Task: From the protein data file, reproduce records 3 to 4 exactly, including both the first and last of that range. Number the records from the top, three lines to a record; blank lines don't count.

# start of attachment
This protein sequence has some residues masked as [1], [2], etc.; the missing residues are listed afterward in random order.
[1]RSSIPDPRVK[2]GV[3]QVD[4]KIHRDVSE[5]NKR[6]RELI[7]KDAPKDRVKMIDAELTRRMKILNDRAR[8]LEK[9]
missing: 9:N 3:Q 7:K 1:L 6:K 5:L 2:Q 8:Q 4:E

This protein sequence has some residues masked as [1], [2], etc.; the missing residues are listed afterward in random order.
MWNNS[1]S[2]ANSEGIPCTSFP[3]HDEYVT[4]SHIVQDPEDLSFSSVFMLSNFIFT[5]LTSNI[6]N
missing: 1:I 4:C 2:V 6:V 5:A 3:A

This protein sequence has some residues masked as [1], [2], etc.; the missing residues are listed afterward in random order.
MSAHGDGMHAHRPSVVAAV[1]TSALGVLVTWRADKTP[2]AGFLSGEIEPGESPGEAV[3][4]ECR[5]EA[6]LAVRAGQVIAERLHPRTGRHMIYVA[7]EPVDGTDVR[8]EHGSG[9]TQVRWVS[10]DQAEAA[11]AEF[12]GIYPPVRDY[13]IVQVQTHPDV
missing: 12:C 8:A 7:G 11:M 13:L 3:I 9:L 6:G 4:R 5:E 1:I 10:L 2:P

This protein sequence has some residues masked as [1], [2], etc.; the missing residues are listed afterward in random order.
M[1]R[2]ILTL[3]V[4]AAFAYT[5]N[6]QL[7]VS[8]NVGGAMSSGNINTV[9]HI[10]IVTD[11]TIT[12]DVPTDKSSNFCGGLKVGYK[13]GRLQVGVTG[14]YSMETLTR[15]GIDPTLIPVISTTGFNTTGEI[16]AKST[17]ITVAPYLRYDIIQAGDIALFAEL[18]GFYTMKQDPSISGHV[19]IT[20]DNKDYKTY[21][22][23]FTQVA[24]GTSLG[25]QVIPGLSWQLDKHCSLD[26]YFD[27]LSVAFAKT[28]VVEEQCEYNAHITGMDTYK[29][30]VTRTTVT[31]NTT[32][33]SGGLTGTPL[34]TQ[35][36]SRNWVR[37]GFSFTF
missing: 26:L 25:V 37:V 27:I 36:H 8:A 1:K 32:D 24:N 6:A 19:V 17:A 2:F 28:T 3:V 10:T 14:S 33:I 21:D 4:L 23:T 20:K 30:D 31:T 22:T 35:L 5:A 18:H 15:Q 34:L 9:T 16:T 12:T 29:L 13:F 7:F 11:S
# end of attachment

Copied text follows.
This protein sequence has some residues masked as [1], [2], etc.; the missing residues are listed afterward in random order.
MSAHGDGMHAHRPSVVAAV[1]TSALGVLVTWRADKTP[2]AGFLSGEIEPGESPGEAV[3][4]ECR[5]EA[6]LAVRAGQVIAERLHPRTGRHMIYVA[7]EPVDGTDVR[8]EHGSG[9]TQVRWVS[10]DQAEAA[11]AEF[12]GIYPPVRDY[13]IVQVQTHPDV
missing: 12:C 8:A 7:G 11:M 13:L 3:I 9:L 6:G 4:R 5:E 1:I 10:L 2:P

This protein sequence has some residues masked as [1], [2], etc.; the missing residues are listed afterward in random order.
M[1]R[2]ILTL[3]V[4]AAFAYT[5]N[6]QL[7]VS[8]NVGGAMSSGNINTV[9]HI[10]IVTD[11]TIT[12]DVPTDKSSNFCGGLKVGYK[13]GRLQVGVTG[14]YSMETLTR[15]GIDPTLIPVISTTGFNTTGEI[16]AKST[17]ITVAPYLRYDIIQAGDIALFAEL[18]GFYTMKQDPSISGHV[19]IT[20]DNKDYKTY[21][22][23]FTQVA[24]GTSLG[25]QVIPGLSWQLDKHCSLD[26]YFD[27]LSVAFAKT[28]VVEEQCEYNAHITGMDTYK[29][30]VTRTTVT[31]NTT[32][33]SGGLTGTPL[34]TQ[35][36]SRNWVR[37]GFSFTF
missing: 26:L 25:V 37:V 27:I 36:H 8:A 1:K 32:D 24:N 6:A 19:V 17:A 2:F 28:T 3:V 10:T 14:S 33:I 21:D 4:L 23:T 20:K 30:D 31:T 22:T 35:L 5:A 18:H 15:Q 34:L 9:T 16:T 12:T 29:L 13:F 7:F 11:S